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Thursday, June 16, 2016

Light Speed Computing

Light-Speed Computer Chips via Carbon Nanotubes

Anne Nasato | June 13, 2016

In the time it takes to snap your fingers, light travels around the world seven times. On a large scale, fiber optics are already used to transmit data via this incredibly fast and energy efficient medium. Now, small-scale applications will be able to transmit ever-increasing amounts of data in the same manner. Computer chips of the near future will reach light-speed thanks to a recent development involving waveguides and carbon nanotubes. Together, they can convert electric signals into clearly defined optical signals.

"PCNBC device with coupled CNT emitter. a, Schematic view of the multilayer device structure consisting of two Au/Cr electrodes (yellow) and a photonic waveguide (purple) that is etched into the Si3N4 layer. Its central part is underetched into the SiO2 layer to a depth of 1.4 µm and PCHs are formed. b, Close-up of the PCNBC illustrating the CNT (black line) in contact wi9th the electrodes on top of the waveguide. c, False-coloured SEM image of the PCNB structure between two electrodes. The cavity centre is precisely aligned with the midpoint between the tips of the two electrodes (tilt angle = 0°). d, SEM image of the cavity centre with the waveguide and two electrodes, bridged by several single-walled CNTs (device 1). The suspended parts of the CNTs are clearly visible, whereas the material contrast on the waveguide top is too low to resolve the CNTs (title angle = 45°)." Source:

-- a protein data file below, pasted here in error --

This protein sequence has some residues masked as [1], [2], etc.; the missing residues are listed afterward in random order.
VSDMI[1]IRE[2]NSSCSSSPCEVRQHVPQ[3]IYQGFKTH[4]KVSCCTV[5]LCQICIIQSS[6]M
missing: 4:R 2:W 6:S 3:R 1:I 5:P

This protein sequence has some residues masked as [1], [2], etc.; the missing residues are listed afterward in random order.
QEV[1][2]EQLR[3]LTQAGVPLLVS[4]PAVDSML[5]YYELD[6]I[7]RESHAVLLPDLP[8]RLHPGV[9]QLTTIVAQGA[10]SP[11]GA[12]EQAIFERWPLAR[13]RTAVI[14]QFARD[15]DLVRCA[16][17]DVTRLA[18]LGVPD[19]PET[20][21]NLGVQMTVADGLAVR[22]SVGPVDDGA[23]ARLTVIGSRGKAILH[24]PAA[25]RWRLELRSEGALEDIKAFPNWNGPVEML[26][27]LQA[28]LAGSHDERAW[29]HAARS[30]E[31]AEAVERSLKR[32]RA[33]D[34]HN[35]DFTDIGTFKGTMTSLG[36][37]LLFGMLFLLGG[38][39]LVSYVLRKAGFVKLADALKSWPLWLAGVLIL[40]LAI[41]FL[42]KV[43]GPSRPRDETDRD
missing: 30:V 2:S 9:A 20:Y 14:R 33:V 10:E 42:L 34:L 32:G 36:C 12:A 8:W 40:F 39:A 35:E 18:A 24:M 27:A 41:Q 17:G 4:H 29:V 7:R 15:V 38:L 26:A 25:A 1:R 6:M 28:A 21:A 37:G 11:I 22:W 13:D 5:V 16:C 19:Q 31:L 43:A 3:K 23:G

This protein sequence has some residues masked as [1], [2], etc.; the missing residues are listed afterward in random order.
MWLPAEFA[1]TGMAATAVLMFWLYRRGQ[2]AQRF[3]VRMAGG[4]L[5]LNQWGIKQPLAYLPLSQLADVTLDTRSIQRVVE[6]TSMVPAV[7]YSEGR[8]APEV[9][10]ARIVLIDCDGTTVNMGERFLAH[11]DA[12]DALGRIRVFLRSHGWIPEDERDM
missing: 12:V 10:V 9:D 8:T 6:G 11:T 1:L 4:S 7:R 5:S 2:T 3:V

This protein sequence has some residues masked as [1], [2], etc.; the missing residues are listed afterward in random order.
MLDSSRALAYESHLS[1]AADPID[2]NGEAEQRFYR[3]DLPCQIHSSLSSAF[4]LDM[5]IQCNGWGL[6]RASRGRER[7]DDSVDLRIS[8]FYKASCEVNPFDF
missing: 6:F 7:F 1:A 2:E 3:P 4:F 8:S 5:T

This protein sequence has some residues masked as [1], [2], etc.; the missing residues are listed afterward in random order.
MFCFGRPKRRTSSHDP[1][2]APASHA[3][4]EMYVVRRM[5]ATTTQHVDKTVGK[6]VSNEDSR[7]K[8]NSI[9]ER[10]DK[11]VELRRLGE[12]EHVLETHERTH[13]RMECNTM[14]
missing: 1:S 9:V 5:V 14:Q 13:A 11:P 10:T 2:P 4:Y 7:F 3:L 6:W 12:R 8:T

<more at; related articles and links: (Carbon nanotubes light up on photonic chips. April 20, 2016) and (Cavity-enhanced light emission from electrically driven carbon nanotubes. Felix Pyatkov, Valentin Fütterling, Svetlana Khasminskaya, Benjamin S. Flavel, Frank Hennrich, Manfred M. Kappes, Ralph Krupke and Wolfram H. P. Pernice. Nature Photonics 10, 420–427 (2016) doi:10.1038/nphoton.2016.70. [Abstract: An important advancement towards optical communication on a chip would be the development of integratable, nanoscale photonic emitters with tailored optical properties. Here we demonstrate the use of carbon nanotubes as electrically driven high-speed emitters in combination with a nanophotonic cavity that allows for exceptionally narrow linewidths. The one-dimensional photonic crystal cavities are shown to spectrally select desired emission wavelengths, enhance intensity and efficiently couple light into the underlying photonic network with high reproducibility. Under pulsed voltage excitation, we realize on-chip modulation rates in the GHz range, compatible with active photonic networks. Because the linewidth of the molecular emitter is determined by the quality factor of the photonic crystal, our approach effectively eliminates linewidth broadening due to temperature, surface interaction and hot-carrier injection.])

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